Faces of ALS: Tackling Those Miles for Mitch

Emily Cerbone Faces of ALS, Home Page

Marathon runners choose to run for a variety of reasons. Some love to run, enjoy the challenge, or want to cross off an item on their bucket list. Others are running for something – or someone – beyond themselves.

Nathan and J’aime have chosen to run on Team Race for ALS for the Les Turner ALS Foundation at the Bank of America Chicago Marathon on October 9 in honor of their friend Mitch, who was diagnosed with PLS, the ‘sister disease’ of ALS, in 2017. Team Race for ALS unites runners who share the goal of raising funds to provide the most comprehensive care and support to people living with ALS and their families in Chicagoland.

J’aime, a speech pathologist, was introduced to Mitch several years ago as a patient at her clinic.

“Mitch is an exceptional human,” she says. “He’s the kind of guy that takes everything you say into consideration and makes the best choices for himself. He earned my respect right away and selfishly, I feel like I’ve gained more from him than he has from me.” 

Although first-time marathon and Team Race for ALS runners, Nathan and J’aime are not new to running. J’aime ran cross country and track during her time in college, while Nate ran the Rock ‘n’ Roll Nashville Marathon about 10 years ago. Earlier this year, they ran a half marathon, the Indy Mini. 

Seasoned or not, training for a marathon is not easy. There are days when physically or mentally you’re not up for it. On these days, Nathan and J’aime think about their friend Mitch:

“There are days when I don’t want to go out and train, but I think about Mitch, and it motivates me.” 

J’aime and Nathan are both inspired by Mitch’s perseverance. J’aime has even noticed the impact that Mitch has had on their son. 

“My 15-year-old son, who would normally be trying to get on a video game system or hang out with his friends, has enjoyed doing things with Mitch like clothes shopping,” she says. “I’ve been able to see how patient and kind my son is especially when the trip takes a little longer and it takes Mitch extra time to do something like trying on a shirt.”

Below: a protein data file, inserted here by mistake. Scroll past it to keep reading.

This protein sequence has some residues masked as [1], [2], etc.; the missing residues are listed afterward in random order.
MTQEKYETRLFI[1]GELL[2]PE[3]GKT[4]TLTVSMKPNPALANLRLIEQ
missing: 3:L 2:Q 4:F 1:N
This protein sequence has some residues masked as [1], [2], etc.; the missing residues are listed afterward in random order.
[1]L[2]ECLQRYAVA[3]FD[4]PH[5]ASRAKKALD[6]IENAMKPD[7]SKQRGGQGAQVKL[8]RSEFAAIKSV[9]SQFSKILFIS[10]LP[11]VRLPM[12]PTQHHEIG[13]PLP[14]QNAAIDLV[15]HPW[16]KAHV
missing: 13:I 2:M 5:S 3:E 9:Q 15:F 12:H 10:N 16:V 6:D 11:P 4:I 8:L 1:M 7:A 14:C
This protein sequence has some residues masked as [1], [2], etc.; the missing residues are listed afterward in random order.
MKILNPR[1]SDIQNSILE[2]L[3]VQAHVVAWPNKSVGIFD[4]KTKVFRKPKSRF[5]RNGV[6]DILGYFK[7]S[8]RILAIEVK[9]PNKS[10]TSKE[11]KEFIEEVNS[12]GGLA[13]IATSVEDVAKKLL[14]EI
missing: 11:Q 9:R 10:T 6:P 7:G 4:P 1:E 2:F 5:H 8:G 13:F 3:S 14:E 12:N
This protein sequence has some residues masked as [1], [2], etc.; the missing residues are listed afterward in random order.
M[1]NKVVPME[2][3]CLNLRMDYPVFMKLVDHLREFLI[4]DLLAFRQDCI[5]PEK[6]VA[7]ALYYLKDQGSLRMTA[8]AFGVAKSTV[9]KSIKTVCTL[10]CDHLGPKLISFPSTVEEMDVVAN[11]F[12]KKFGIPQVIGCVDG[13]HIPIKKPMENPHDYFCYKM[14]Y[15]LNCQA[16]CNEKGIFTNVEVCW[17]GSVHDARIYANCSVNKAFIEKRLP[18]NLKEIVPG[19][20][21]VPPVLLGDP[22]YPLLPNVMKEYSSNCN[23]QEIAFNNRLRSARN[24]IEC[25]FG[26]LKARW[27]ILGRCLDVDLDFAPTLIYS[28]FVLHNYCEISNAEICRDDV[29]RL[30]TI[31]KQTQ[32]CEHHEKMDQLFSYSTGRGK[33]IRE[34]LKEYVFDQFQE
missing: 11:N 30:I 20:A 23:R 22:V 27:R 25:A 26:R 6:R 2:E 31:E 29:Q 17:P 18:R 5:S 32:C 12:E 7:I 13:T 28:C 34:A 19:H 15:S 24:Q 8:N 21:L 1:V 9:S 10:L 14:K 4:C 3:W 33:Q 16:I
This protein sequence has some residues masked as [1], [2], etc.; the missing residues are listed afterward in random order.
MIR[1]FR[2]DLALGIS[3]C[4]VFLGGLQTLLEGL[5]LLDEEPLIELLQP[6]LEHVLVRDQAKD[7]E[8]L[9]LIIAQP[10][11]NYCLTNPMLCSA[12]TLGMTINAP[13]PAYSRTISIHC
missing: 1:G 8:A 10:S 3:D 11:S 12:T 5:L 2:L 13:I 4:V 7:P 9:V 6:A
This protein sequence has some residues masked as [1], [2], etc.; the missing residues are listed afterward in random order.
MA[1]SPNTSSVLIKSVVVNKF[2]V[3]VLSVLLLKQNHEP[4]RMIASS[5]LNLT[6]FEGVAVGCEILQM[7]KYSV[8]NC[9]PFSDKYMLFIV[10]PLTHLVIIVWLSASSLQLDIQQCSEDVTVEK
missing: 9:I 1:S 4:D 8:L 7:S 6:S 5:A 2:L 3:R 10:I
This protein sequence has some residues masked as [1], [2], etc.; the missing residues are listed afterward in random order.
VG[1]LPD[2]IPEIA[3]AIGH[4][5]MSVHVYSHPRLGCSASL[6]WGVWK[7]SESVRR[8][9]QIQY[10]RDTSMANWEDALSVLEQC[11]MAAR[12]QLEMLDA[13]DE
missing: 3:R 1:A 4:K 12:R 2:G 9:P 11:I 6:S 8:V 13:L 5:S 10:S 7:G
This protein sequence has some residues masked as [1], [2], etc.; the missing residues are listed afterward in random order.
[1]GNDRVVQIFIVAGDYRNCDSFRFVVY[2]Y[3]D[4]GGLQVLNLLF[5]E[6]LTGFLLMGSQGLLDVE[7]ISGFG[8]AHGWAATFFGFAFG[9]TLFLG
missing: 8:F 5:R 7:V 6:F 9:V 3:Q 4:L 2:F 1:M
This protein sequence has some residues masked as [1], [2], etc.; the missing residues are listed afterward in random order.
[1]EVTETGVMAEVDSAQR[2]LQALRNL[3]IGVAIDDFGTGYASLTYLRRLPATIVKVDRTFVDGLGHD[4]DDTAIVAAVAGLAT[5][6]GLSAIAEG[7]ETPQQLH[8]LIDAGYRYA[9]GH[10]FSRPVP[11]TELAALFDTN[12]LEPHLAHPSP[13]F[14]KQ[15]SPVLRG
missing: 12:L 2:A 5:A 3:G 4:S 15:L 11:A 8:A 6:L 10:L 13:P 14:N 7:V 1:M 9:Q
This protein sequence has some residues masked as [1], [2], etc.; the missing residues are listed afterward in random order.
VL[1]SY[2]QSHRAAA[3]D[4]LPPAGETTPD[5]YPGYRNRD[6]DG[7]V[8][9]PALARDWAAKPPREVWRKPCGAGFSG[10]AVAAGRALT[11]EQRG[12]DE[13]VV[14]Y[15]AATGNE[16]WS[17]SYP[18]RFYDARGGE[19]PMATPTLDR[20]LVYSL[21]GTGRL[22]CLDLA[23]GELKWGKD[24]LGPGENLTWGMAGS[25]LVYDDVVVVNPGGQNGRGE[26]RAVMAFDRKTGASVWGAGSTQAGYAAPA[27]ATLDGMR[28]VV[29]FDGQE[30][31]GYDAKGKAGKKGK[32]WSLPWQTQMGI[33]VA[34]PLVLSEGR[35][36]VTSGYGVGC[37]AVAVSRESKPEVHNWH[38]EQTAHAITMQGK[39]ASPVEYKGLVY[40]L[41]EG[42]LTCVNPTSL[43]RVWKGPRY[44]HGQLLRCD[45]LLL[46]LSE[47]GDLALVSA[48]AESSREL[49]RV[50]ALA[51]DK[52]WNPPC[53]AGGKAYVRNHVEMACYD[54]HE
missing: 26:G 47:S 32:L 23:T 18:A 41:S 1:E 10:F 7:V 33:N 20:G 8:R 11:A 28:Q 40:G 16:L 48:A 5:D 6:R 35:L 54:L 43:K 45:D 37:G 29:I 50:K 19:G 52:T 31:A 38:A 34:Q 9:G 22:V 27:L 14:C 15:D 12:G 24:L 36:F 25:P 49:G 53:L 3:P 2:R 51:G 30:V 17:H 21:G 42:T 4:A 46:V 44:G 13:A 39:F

Nathan and J’aime see more runs in their future not only to continue helping Mitch, but also to help others with ALS and PLS. 

J’aime says, “I would absolutely encourage others to consider running for Team Race for ALS! People need to know more about ALS and PLS, and we need to do our part to create more awareness and funding. Running this race is an excellent way to challenge yourself on a much bigger scale, and know that at the end of the day, all the training and the race itself is nothing compared to what people like Mitch experience.” 

“Mitch is an awesome person,” Nathan adds. “It’s wonderful doing something for somebody. Knowing Mitch, he would run himself, if he could.”

Mitch is grateful for all that J’aime and Nathan have done for not only him, but the ALS and PLS community. 

“When I think about what J’aime and Nate have done and continue to do for me, it pulls on my heart strings. Words cannot explain how grateful I am for them, and I will be forever,” he says. “Life is not over once you have been diagnosed with PLS or ALS. It’s true that the diagnosis will change every facet of your world, but you just learn to live your life differently, appreciate every day, and stop waiting to do things! I have PLS but PLS does not have me…’cause there’s a lot of living left to do!”

Help us help other people living with ALS or PLS like Mitch to continue their fight and continue to live their best life.